Magazine article The Christian Century

The Social Network

Magazine article The Christian Century

The Social Network

Article excerpt

The Social Network

Directed by David Fincher Starring Jesse Eisenberg, Justin Timberlake and Andrew Garfield

David Fincher's The Social Network, with a script by the monarch of machine-gun banter, Aaron Sorkin (The West Wing), is a smart, funny film that tells the story of how Facebook came into being. It's a comedy of manners about a desperately uncool Harvard undergrad who creates the most popular club in the world and declares himself president.

Jesse Eisenberg plays Mark Zuckerberg, who has been denied entrance to the most coveted Harvard clubs, probably due to both his lower-middle-class background and his chilly, aggressive personality. He and his friends, who were only able to pledge the sole Jewish fraternity on campus, don't have a chance at dating the most attractive girls. When Mark's Boston University girlfriend (Rooney Mara) breaks up with him, he gets drunk and delivers his revenge, an acrid post about her on his blog.

The same night he hacks into the Harvard computer system to access photos of every woman at Harvard and designs a game called Facemash that allows male users to rate them. The stunt earns him a suspension but brings him to the attention of three Harvard aristocrats-identical twins Cameron and Tyler Winklevoss (both played, wittily, by Armie Hammer) and Divya Narendra (Max Minghella)--who are attempting to devise a computer-based social network. They hire Mark to supervise the technology. Instead of completing the assignment, he constructs his own version, which becomes an instant success. Leaving them in the dust is his way of one-upping these self-proclaimed "gentlemen of Harvard."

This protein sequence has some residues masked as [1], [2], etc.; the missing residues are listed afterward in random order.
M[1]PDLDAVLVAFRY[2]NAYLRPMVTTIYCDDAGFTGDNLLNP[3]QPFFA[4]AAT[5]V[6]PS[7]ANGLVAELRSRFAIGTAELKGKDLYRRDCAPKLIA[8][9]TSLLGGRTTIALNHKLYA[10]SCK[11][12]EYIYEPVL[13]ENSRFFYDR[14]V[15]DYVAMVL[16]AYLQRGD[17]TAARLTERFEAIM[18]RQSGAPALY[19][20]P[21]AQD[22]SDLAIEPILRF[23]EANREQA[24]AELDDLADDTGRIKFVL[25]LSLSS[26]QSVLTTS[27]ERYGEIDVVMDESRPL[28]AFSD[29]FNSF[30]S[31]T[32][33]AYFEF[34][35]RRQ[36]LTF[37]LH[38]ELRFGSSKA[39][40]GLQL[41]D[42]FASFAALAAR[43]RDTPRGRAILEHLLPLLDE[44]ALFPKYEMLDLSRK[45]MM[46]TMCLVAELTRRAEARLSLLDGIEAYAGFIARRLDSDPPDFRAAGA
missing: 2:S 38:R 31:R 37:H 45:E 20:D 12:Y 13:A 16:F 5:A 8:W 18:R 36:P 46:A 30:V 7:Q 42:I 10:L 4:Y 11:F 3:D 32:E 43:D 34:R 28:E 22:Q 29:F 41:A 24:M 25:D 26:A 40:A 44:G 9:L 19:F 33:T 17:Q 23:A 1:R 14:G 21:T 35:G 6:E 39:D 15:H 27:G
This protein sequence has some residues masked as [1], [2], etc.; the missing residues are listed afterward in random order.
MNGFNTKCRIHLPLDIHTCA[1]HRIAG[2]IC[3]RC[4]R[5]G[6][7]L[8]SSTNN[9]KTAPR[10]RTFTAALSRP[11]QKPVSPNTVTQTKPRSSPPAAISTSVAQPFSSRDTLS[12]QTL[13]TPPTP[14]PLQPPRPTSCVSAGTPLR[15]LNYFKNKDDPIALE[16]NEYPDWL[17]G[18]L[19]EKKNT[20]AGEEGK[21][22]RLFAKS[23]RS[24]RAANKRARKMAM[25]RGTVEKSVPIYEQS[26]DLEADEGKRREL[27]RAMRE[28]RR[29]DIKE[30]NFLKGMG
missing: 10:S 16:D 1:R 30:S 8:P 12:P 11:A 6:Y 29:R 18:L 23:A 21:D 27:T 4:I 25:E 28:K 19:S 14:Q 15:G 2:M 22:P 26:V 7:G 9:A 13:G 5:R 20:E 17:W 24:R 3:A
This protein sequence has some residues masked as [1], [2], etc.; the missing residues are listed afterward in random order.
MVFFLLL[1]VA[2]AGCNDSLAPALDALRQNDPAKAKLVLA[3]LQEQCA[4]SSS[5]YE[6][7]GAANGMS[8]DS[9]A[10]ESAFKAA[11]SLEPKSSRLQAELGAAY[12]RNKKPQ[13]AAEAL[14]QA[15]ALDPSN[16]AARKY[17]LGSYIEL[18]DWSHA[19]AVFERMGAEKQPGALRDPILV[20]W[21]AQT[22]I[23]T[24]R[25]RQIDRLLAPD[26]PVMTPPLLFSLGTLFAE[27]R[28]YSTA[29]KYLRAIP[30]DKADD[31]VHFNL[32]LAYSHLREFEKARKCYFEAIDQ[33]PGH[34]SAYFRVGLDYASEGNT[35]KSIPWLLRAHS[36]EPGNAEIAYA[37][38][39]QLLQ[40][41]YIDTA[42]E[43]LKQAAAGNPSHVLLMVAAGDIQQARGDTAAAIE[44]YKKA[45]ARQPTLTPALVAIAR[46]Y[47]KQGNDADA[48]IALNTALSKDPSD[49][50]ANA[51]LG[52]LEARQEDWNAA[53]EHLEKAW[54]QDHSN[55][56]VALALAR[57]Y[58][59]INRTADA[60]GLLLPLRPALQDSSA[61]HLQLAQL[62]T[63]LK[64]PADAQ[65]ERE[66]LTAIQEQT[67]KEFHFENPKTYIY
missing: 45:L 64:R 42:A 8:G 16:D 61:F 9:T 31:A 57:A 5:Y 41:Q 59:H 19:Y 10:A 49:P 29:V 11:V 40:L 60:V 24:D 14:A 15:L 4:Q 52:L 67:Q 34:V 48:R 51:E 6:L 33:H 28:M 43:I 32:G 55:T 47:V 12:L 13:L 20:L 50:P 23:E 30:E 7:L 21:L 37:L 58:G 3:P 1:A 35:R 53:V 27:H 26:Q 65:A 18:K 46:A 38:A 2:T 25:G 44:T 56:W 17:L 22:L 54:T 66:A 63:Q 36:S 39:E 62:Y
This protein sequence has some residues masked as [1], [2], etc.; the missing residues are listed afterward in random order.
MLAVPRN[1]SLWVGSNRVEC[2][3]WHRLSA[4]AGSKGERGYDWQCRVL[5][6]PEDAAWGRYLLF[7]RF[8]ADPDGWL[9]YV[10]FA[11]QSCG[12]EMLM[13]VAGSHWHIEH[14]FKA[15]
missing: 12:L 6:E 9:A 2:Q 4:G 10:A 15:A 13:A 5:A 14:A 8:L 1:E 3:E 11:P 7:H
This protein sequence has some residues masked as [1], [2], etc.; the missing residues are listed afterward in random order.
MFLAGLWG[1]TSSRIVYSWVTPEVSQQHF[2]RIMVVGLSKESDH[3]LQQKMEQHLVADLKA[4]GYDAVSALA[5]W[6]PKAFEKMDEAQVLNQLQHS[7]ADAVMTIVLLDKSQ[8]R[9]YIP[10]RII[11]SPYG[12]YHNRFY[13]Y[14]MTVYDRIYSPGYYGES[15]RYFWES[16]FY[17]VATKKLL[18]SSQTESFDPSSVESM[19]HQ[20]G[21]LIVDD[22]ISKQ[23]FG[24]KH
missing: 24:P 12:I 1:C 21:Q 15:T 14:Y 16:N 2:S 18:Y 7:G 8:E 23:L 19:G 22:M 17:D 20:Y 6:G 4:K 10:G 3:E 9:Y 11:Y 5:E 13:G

Mark lacks a moral compass; he's Sammy Glick--the acquisitive, social-climbing antihero of Budd Schulberg's classic novel What Makes Sammy Run?--with a Harvard pedigree. Eisenberg, who generally plays likable schnooks, gives a brilliant performance, using his open, earnest baby face to suggest layers of resentment and a steely resolve that struggles to tamp down unresolved adolescent longing. Mark is both impossible to warm up to and impossible to hate.

[ILLUSTRATION OMITTED]

The sympathetic role falls to the gifted Andrew Garfield as Mark's best friend Eduardo Saverin, who bankrolls Facebook and is thrilled when overnight he, Mark and another partner, Dustin Moskovitz (Joseph Mazzello), become magnets for desirable women--the kind that never used to acknowledge their existence. …

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